How can consumers support sustainable dairies?
FC: As it stands, we don’t have a certification but we are openly and transparently telling our story.
We’re publishing the data we’ve been collecting, which includes our soil testing. We’ve just taken our second round of soil sampling now. The results will be available in late spring or early summer.
We’re not expecting a lot of change in the first two years. These are long-term changes. So I think I would direct consumers towards producers who are being very open and transparent about the work that they’re doing.
Actions speak louder than words.
There could well be work on certification over the next five years that would bring some clarity but in the meantime, look for those who are transparent about their successes and failures.
Tim, could you tell me a little bit about Farm Wilder?
Tim Martin: Farm Wilder is an initiative to help farmers become more sustainable and more wildlife-friendly.
As a consumer, there was no way to spend money in a way that benefited wildlife and sustainability. Organic takes us halfway there but it doesn’t guarantee habitat protection for rare species.
So, I got together with a colleague Luke Dale-Harris who had been an environmental journalist and was retraining as a farmer advisor.
We set up a food label that allows people to buy meat that helps wildlife and supports sustainable farms.
We really want to help tackle this problem of declining wildlife and to try and change the culture around food to make biodiversity part of the conversation.
I think all farmers are custodians of the environment and wildlife.
It’s crazy that it hasn’t been part of our conversation and that you had no way of knowing when you bought food, whether it was from a farm that was helping wildlife or not.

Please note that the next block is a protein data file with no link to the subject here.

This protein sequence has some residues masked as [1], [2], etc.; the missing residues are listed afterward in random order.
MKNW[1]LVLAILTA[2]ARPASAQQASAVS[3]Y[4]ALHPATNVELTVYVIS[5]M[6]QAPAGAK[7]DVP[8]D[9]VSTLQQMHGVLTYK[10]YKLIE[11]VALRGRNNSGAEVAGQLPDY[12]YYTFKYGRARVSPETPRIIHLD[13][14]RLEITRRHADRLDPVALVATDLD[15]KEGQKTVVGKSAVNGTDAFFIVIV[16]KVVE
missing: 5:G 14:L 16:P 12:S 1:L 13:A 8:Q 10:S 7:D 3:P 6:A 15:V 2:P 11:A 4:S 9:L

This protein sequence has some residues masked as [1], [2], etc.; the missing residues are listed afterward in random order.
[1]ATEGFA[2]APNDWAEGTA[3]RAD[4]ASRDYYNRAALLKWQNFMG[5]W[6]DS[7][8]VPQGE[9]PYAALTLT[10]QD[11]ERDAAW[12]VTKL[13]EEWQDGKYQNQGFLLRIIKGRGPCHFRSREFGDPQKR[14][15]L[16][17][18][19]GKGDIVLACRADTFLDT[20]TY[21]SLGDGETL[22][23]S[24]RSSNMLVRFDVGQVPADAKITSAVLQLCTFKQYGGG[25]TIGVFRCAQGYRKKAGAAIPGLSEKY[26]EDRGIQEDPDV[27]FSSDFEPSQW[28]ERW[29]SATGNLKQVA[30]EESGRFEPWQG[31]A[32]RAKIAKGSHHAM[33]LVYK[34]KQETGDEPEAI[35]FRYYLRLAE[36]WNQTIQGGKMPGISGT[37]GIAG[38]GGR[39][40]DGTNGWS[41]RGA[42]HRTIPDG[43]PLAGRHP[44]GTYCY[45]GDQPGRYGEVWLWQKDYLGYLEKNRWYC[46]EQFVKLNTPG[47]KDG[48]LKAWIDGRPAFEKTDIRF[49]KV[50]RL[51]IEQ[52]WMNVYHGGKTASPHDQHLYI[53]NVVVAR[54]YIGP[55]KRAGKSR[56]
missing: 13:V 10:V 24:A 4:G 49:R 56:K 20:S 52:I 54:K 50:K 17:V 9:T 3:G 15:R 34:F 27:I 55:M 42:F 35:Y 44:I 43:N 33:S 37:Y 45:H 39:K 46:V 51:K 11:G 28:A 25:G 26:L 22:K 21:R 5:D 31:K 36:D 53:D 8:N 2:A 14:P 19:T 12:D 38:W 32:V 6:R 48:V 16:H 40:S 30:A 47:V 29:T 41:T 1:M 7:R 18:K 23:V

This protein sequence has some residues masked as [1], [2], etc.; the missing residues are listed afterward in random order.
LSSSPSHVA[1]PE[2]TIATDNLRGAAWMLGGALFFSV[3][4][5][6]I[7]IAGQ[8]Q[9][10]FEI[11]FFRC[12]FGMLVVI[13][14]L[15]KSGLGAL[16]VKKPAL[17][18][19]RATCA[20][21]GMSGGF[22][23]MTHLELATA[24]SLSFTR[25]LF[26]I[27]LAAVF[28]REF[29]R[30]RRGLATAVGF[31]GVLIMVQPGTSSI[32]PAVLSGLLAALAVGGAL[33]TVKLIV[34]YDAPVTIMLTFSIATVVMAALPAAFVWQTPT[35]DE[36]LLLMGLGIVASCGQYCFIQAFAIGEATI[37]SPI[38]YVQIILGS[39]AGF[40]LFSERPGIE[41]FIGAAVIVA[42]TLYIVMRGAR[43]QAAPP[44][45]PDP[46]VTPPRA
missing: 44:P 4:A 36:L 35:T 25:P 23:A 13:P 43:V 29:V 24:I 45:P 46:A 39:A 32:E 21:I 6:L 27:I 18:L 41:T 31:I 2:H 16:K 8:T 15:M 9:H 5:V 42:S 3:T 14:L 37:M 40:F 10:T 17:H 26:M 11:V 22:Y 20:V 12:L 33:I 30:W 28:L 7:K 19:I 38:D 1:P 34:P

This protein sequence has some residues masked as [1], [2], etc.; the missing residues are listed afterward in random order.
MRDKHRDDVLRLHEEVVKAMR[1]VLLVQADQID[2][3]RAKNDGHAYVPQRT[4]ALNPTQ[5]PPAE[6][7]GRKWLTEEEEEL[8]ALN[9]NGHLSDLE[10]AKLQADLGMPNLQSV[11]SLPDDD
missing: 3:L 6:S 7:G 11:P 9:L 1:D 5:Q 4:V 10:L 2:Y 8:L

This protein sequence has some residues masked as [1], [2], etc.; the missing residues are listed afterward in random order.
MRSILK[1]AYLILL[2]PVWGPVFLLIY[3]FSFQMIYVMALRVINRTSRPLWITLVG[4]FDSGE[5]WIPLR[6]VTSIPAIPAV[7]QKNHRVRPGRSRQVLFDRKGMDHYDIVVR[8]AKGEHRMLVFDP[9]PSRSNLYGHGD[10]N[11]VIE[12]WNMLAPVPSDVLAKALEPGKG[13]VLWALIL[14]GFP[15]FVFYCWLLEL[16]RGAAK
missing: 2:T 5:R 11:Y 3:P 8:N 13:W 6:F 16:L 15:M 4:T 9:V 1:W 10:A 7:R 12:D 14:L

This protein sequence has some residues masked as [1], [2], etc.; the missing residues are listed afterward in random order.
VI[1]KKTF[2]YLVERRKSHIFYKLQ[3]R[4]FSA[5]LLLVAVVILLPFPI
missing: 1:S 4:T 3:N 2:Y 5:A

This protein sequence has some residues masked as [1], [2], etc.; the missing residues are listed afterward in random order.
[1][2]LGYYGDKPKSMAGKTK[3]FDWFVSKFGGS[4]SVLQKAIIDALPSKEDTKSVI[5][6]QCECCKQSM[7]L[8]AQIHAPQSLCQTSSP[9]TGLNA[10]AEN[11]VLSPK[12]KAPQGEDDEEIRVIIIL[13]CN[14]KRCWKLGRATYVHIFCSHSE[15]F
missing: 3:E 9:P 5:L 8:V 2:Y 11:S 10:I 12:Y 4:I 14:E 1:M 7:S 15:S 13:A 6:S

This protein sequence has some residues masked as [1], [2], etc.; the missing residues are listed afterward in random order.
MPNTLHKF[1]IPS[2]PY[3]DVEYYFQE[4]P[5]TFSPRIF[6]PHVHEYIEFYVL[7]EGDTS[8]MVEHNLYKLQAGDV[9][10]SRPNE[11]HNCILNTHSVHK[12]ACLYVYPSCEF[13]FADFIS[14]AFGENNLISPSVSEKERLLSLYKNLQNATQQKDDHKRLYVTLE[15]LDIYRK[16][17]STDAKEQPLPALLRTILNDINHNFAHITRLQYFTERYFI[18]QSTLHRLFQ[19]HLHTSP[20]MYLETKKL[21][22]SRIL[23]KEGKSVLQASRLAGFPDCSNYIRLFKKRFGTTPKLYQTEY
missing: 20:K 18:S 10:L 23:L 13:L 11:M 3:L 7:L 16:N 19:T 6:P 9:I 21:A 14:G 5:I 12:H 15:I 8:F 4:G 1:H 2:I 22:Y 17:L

How do you apply regenerative farming practices to your business?
TM: To be a Farm Wilder farmer, farms have to have exceptional biodiversity, which means having some habitat. That’s a special habitat like wildflower meadows, and really good heathland or something that’s good for wildlife and managing that for wildlife.
We carry out annual farm visits to make sure they have that as part of their conservation plan.
The other pillar of regenerative farming is sustainability. For that reason, we want our farms to have 100% pasture-fed animals, which is a regenerative practice.
That’s the problem with organic. You can feed grain to animals sometimes if you need to but it’s unsustainable. So, we went down a different route to the same destination of being sustainable and regenerative.
Some of our farms are organic too, but what we want most is to be 100% pasture-fed. This is because it means farms manage their land in different ways because they can’t use grain.
They have to get more nutrition from the forage. And that means they need to use herbal lays rather than just having a monoculture of ryegrass, which a lot of farmers have.
They need to have a whole mix of different plants with legumes to add nitrogen.
Herds graze maybe 15-20 species and that gives the animals their nutrition. It also means the farmers don’t need to apply much, if any artificial fertiliser.
It’s a really good system for improving soil health and sequestering carbon. Plus, you’ve got all these different native plants which are great for wildlife too.
One of the key takeaways from the new IPCC report is that we need a more sustainable food system. Farming needs to adopt methods that prioritise the ecosystem. What are your thoughts on that? How does the farming industry need to change to work with nature?
TM: It’s partly through adopting regenerative techniques we can make changes across the UK.
We need all farmers to think about these techniques. For example, using a herbal lay rather than just a regular rye grass lay.
This could even help them as it can reduce their fertiliser bills which have got expensive due to the cost of gas and so on.
But more than that, I think it needs a change of mindset. We farmers need to understand it’s part of our duty to look after wildlife and try to restore it.
There are some encouraging movements on this.
The Environmental Land Management (ELM) trials, which the government has brought in pay farmers for their environmental work… but all our farmers need to be thinking about biodiversity, carbon and farming in different ways.
People often think that a plant-based diet is the way to go if we want to save the planet from climate change. How does regenerative farming challenge this when applied to meat?